Ironman Canada 2018 was more challenging, more inspiring, and more epic than I ever imagined. You’ve read the race recap in Ironman Canada, Part 1. Now, here are the top 5 lessons Tyler and I learned from this amazing race. We hope they’ll serve you well as you prepare for your next big adventure!
1. Things will go wrong. Stay calm, and adapt.
If you like to push your limits on a regular basis, there’s a fair chance that something will eventually go wrong. For example, if you read Ironman Canada, Part 1, you know all about my disastrous 2.4-mile swim. I spent 7 months training my freestyle stroke, only to have a panic attack in the water and discover that I couldn’t put my head under the water. Freestyle was out of the question. My only options were to: 1) Quit, or 2) Improvise.
I did the latter. As soon as I realized that my well-orchestrated plan for the swim was out the window, I flipped onto my back and started doing backstroke. My goals in this critical moment were to slow my heart rate, calm my breath, and come up with a new plan (while continuing to make forward progress). I asked myself:
- What options do I have other than swimming freestyle?
- What are the risks associated with each of those options?
- What is my likelihood of success with each of these options?
- What tricks can I use to stay calm for the rest of the swim?
I decided to do a combination of backstroke, breaststroke with my head out of the water, and doggy paddling. I did backstroke when I needed to slow my heart rate. I did a modified breaststroke when I needed to increase my speed. I doggy paddled (yes – doggy paddled) when I needed to take a quick break or locate the buoys marking the course. I wasn’t sure if these strokes were legal in an Ironman, but it was worth the risk. (I later learned that they are allowed.)
I also stayed positive. I told myself that if I could get through such a catastrophic swim, then I could definitely get through the bike and run. I told myself that I only needed to stick with it for 1-2 hours, then I wouldn’t have to swim ever again if I didn’t want to. I congratulated myself for adapting, and I gave myself an internal high-five every time I made progress towards the next buoy. My internal dialogue sounded something like this: Wow! Look at you! You’re doing this! This isn’t what you expected, but you’re still doing it anyway! Keep going! Great job! It was cheesy, but effective.
I also repeated two mantras over and over again, which brings us to my next lesson…
2. Have a mantra.
I actually had three mantras that helped me stay motivated during the Ironman:
- “Just keep swimming, just keep swimming…” This catchy little tune from Finding Nemo literally kept me swimming for 2.4 miles. It distracted my worried mind and gave me something to smile about.
- “Don’t quit. Never give up.” The speaker at our pre-race briefing shared this mantra with us. Despite its simplicity, I found it deeply motivating. This is going to be my go-to mantra for every race!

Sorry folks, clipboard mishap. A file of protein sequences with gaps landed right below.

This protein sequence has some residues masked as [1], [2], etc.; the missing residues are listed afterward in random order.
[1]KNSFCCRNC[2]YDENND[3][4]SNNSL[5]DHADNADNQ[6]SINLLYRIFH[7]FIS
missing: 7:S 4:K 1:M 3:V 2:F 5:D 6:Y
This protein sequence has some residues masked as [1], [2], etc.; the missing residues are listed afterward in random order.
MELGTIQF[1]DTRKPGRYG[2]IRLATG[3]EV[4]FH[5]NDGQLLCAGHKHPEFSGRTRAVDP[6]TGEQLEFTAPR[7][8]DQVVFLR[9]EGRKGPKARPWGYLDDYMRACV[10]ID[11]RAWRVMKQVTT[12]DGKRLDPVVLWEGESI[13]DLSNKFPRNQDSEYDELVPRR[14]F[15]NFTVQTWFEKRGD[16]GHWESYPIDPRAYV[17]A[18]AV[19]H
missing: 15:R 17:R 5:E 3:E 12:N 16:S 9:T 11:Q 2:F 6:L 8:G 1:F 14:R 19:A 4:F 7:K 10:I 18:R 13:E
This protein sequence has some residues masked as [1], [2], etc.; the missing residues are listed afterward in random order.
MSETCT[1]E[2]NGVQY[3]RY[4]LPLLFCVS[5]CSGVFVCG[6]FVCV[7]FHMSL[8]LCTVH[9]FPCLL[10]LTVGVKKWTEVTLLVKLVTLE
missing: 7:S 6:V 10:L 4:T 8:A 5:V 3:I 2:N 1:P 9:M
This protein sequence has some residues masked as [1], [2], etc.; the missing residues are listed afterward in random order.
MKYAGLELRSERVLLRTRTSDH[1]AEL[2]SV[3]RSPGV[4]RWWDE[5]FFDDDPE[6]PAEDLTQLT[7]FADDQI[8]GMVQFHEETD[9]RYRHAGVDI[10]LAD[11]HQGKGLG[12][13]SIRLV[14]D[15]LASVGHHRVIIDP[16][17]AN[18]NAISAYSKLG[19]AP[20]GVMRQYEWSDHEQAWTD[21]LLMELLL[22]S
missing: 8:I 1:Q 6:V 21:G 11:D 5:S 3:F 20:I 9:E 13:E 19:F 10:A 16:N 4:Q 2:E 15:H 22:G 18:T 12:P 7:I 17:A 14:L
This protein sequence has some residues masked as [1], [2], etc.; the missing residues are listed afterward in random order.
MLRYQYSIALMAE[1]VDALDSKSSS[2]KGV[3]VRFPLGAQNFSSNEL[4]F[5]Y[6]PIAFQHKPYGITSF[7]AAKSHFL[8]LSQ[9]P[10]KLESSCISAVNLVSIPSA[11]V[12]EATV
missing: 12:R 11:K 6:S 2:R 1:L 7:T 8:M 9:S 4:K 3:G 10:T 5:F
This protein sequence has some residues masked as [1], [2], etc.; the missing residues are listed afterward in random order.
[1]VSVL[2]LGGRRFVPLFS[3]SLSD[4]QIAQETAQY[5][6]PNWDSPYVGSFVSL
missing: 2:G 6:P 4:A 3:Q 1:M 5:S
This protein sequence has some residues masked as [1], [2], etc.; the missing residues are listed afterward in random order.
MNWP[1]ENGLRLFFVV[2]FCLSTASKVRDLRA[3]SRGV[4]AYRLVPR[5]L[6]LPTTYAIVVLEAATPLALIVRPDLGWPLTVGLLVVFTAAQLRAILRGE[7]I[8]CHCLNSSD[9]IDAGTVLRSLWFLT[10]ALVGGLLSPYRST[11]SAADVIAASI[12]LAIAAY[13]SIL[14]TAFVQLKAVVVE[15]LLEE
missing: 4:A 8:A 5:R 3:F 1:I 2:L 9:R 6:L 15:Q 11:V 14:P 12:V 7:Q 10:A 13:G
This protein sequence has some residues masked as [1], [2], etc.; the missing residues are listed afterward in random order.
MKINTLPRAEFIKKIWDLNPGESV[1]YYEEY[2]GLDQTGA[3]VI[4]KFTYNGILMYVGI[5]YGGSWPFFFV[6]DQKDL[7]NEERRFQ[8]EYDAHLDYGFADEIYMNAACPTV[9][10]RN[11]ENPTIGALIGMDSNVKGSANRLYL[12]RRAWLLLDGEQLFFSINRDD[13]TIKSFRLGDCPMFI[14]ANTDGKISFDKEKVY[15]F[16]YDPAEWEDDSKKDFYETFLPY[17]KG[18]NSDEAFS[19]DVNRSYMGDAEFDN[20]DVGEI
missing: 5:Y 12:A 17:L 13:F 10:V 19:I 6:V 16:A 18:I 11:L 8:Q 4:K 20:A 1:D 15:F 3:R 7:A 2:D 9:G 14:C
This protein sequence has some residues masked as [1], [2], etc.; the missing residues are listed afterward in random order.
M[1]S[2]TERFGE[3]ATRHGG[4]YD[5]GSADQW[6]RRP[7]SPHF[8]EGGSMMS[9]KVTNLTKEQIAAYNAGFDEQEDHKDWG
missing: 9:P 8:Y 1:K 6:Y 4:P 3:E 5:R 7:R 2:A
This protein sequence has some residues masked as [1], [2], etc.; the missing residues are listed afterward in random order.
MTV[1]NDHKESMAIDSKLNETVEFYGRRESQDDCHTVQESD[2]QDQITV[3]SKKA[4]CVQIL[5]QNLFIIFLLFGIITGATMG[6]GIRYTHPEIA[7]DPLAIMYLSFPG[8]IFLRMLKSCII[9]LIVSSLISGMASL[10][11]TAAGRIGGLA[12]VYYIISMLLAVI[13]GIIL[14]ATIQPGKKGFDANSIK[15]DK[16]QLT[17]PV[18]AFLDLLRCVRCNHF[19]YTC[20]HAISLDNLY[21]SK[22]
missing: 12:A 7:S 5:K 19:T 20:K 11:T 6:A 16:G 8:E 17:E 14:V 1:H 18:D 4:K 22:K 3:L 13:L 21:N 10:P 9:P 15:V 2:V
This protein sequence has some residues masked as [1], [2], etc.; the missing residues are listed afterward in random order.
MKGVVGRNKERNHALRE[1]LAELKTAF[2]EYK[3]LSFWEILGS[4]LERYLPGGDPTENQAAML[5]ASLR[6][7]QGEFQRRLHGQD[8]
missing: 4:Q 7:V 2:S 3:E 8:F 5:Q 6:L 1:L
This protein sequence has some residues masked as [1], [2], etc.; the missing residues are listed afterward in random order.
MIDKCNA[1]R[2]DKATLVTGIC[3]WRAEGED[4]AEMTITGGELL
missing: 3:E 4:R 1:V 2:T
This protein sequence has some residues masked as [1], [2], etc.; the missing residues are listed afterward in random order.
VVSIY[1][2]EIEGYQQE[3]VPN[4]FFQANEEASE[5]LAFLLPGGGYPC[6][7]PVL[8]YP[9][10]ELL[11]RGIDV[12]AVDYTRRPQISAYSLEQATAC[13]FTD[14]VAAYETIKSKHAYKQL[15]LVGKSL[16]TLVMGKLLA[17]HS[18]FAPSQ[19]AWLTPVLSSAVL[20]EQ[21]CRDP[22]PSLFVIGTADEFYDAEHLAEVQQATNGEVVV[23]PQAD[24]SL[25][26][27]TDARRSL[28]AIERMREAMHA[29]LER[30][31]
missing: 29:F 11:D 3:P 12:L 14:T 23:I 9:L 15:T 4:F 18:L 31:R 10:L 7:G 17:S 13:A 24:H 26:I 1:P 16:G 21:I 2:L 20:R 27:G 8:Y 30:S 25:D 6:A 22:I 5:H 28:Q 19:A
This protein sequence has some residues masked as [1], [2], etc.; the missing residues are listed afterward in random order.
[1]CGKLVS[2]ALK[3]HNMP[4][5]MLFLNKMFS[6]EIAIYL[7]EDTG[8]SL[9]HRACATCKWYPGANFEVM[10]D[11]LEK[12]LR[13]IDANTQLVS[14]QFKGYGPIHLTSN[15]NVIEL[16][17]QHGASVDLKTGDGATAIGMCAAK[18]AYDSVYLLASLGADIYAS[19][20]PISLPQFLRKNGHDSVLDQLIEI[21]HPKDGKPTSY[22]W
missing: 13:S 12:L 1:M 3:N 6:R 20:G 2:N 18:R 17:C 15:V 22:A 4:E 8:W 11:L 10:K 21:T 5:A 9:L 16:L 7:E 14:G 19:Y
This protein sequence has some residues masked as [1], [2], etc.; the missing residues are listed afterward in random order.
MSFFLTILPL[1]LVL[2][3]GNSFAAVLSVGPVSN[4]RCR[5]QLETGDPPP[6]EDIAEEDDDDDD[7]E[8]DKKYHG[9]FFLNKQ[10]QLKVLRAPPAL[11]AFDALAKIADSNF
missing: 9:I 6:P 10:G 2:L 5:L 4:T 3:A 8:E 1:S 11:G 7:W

You’ll notice that these mantras are grounded in positivity, and they’re really easy to remember. That’s important! My third mantra was…
3. Be a good sport.
If I’m not going to be an amazing competitor, then I’m going to be an amazing sport. I made this decision during the bike portion of the race. I knew I didn’t stand a chance of placing well or getting a strong finishing time, so I decided to focus on finishing the race in one piece and helping other racers do the same.
Encouraging racers as I passed them or as they passed me, supporting Tyler through his sickness, and stopping to help one racer with a debilitating cramp in her leg gave me a sense of purpose beyond racing for myself. In the end, Tyler and I agreed that helping others and seeing them succeed was even more rewarding than crossing the finish line ourselves.
4. If you can’t eat calories, drink them.
Thanks to the amount of lake water I drank during the swim (by accident, of course), I was too sick to eat during the first 10 hours of the race. This initially concerned me because I knew I was burning thousands of calories. Every article and book I read leading up to the race indicated that “bonking” was inevitable if I couldn’t start replacing those calories soon.
I told myself that other people had done much harder things for much longer with less food and water. I decided not to stress over the eating issues any more – worrying was just wasting energy. I also decided that if I couldn’t eat calories, I would try to drink them. I drank sports drinks and soda like a teenager at sleep-away camp. They kept me going until my stomach settled and I could finally eat again.
5. Know when to push through a problem, and when to stop and fix it.
My lake water-induced stomach issues also led to cramping, and it hurt to breathe on the bike. After fighting the discomfort for 50 miles, I decided it would be better to stop and address the issue rather than pushing forward, even though we would lose time by stopping. I laid down on the side of the road and massaged my stomach until the cramps subsided. To avoid getting comfortable and wasting too much time, I had Tyler time me. He gave me a 30-second countdown when my time was running up, then we got back on our bikes and forged ahead.
I stopped twice during the bike to work out my stomach cramps, but those 8-10 minutes lost were well worth it considering the pain I was able to relieve and the time we likely saved later on (because I felt better and could bike harder).
Whether you’re preparing for an Ironman, a 5K, or a different kind of adventure, some – if not all – of these lessons will likely translate. I hope you find them helpful!
If you have any questions or thoughts, feel free to leave a comment or email me via the Contact Me page!